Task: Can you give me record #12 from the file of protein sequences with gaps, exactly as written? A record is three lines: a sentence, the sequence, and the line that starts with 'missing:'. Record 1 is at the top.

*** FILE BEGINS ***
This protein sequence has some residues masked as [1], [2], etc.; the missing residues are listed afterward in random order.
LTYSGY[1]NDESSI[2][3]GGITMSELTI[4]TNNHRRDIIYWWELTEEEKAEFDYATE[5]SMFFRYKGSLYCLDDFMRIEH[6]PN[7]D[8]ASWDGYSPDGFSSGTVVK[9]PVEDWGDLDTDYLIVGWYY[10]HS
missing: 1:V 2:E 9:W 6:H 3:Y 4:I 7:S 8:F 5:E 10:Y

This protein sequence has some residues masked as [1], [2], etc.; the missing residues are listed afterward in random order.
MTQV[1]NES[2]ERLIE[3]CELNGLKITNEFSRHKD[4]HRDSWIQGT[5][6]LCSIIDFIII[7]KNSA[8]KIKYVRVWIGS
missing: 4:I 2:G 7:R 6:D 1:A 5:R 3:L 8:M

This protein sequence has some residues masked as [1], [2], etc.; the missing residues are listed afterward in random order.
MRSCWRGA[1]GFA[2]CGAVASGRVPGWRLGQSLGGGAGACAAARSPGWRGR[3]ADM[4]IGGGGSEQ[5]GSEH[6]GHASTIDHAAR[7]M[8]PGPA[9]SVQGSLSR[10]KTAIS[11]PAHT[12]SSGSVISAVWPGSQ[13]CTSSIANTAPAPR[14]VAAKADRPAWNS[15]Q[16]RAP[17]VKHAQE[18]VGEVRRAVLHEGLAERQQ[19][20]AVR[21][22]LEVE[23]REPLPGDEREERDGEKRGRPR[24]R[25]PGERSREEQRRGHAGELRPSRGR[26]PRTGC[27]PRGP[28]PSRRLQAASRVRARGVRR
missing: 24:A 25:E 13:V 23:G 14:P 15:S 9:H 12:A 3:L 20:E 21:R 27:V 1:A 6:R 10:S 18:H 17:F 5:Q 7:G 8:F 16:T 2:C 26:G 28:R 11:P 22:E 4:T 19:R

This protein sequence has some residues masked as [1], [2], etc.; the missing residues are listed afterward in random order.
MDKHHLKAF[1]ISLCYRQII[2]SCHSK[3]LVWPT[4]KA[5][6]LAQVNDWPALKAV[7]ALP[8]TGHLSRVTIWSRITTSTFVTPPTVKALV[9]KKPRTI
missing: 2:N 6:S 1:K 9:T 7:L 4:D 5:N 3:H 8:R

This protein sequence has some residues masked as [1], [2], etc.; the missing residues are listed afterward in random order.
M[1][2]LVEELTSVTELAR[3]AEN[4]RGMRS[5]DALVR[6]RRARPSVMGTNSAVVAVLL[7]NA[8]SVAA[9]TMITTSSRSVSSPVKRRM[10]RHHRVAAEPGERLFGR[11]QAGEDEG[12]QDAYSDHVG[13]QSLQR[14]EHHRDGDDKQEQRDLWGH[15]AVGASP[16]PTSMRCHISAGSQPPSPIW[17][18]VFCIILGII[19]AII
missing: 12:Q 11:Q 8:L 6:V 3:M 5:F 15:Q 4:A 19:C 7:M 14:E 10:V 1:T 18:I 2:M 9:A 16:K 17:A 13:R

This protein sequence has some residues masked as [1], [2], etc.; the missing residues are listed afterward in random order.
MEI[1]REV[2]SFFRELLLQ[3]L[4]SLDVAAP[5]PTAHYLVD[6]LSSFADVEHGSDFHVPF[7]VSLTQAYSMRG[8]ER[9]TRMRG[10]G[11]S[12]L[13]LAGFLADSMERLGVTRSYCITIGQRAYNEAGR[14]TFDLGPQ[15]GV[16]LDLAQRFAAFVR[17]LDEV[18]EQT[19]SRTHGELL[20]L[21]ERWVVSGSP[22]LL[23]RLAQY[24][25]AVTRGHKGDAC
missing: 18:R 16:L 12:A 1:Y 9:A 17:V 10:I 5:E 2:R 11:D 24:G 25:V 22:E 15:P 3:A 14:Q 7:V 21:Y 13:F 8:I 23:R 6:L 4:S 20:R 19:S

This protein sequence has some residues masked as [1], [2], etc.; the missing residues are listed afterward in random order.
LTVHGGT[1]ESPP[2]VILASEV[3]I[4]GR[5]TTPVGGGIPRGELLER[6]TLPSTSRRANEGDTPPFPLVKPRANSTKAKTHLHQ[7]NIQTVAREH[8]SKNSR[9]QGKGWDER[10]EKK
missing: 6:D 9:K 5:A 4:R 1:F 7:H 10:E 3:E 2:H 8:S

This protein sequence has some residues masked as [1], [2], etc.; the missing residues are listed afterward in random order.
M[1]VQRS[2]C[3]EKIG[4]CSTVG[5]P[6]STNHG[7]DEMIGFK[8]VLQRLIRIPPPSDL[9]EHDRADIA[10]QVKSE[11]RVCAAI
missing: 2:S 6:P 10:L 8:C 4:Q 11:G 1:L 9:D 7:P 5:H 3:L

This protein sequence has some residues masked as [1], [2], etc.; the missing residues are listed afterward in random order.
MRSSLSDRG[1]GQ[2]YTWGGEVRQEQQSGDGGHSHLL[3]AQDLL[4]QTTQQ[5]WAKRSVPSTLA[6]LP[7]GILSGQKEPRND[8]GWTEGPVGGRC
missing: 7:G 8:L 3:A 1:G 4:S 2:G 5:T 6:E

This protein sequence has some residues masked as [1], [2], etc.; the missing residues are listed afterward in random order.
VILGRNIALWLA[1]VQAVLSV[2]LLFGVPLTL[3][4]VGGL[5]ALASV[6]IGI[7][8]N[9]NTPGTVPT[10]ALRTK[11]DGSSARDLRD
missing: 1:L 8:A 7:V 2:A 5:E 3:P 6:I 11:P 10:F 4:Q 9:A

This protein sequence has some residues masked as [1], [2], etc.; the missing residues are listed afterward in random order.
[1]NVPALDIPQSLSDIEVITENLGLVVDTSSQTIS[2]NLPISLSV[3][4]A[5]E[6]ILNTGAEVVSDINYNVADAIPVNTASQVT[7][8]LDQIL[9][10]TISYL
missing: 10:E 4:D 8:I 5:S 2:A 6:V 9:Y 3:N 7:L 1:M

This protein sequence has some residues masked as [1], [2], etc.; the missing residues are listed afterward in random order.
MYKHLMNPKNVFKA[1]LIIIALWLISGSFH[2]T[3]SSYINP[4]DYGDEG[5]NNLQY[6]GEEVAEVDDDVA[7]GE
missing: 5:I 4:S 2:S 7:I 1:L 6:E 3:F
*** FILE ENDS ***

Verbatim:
This protein sequence has some residues masked as [1], [2], etc.; the missing residues are listed afterward in random order.
MYKHLMNPKNVFKA[1]LIIIALWLISGSFH[2]T[3]SSYINP[4]DYGDEG[5]NNLQY[6]GEEVAEVDDDVA[7]GE
missing: 5:I 4:S 2:S 7:I 1:L 6:E 3:F